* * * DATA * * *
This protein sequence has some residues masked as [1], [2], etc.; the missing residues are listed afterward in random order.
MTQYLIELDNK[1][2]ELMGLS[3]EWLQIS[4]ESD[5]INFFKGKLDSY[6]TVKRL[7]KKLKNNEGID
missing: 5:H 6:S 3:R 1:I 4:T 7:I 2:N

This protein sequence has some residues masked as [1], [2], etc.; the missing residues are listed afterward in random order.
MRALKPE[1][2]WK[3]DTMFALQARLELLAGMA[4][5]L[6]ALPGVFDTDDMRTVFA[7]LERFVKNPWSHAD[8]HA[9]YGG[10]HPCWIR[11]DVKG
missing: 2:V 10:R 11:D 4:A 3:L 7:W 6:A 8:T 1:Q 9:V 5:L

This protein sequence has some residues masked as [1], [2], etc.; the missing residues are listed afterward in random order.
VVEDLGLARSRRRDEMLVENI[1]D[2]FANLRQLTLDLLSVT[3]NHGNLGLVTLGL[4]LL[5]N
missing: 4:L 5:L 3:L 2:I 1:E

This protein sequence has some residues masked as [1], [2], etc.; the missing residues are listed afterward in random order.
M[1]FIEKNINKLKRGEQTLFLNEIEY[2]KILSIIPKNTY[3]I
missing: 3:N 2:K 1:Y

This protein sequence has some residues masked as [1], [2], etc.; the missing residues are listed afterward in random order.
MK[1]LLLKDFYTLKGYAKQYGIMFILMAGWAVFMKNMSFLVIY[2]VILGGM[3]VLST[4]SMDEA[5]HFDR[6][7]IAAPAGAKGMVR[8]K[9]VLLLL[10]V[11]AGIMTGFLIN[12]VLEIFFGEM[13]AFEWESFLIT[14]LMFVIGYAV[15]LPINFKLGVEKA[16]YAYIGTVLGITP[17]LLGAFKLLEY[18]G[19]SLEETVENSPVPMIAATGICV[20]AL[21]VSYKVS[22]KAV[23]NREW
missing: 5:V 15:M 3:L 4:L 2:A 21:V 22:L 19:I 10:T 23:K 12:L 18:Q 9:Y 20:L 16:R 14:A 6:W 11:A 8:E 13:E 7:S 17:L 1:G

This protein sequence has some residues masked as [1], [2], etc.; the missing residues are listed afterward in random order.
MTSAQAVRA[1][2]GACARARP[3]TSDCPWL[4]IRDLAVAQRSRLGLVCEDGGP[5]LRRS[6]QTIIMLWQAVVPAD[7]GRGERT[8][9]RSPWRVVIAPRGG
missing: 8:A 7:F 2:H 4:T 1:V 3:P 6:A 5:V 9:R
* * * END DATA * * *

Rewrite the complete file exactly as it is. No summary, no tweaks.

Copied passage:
This protein sequence has some residues masked as [1], [2], etc.; the missing residues are listed afterward in random order.
MTQYLIELDNK[1][2]ELMGLS[3]EWLQIS[4]ESD[5]INFFKGKLDSY[6]TVKRL[7]KKLKNNEGID
missing: 5:H 6:S 3:R 1:I 4:T 7:I 2:N

This protein sequence has some residues masked as [1], [2], etc.; the missing residues are listed afterward in random order.
MRALKPE[1][2]WK[3]DTMFALQARLELLAGMA[4][5]L[6]ALPGVFDTDDMRTVFA[7]LERFVKNPWSHAD[8]HA[9]YGG[10]HPCWIR[11]DVKG
missing: 2:V 10:R 11:D 4:A 3:L 7:W 6:A 8:T 1:Q 9:V 5:L

This protein sequence has some residues masked as [1], [2], etc.; the missing residues are listed afterward in random order.
VVEDLGLARSRRRDEMLVENI[1]D[2]FANLRQLTLDLLSVT[3]NHGNLGLVTLGL[4]LL[5]N
missing: 4:L 5:L 3:L 2:I 1:E

This protein sequence has some residues masked as [1], [2], etc.; the missing residues are listed afterward in random order.
M[1]FIEKNINKLKRGEQTLFLNEIEY[2]KILSIIPKNTY[3]I
missing: 3:N 2:K 1:Y

This protein sequence has some residues masked as [1], [2], etc.; the missing residues are listed afterward in random order.
MK[1]LLLKDFYTLKGYAKQYGIMFILMAGWAVFMKNMSFLVIY[2]VILGGM[3]VLST[4]SMDEA[5]HFDR[6][7]IAAPAGAKGMVR[8]K[9]VLLLL[10]V[11]AGIMTGFLIN[12]VLEIFFGEM[13]AFEWESFLIT[14]LMFVIGYAV[15]LPINFKLGVEKA[16]YAYIGTVLGITP[17]LLGAFKLLEY[18]G[19]SLEETVENSPVPMIAATGICV[20]AL[21]VSYKVS[22]KAV[23]NREW
missing: 5:V 15:M 3:L 4:L 2:A 21:V 22:L 19:I 10:T 23:K 12:L 18:Q 9:Y 20:L 16:R 14:A 6:W 11:A 8:E 13:E 7:S 17:L 1:G

This protein sequence has some residues masked as [1], [2], etc.; the missing residues are listed afterward in random order.
MTSAQAVRA[1][2]GACARARP[3]TSDCPWL[4]IRDLAVAQRSRLGLVCEDGGP[5]LRRS[6]QTIIMLWQAVVPAD[7]GRGERT[8][9]RSPWRVVIAPRGG
missing: 8:A 7:F 2:H 4:T 1:V 3:P 6:A 5:V 9:R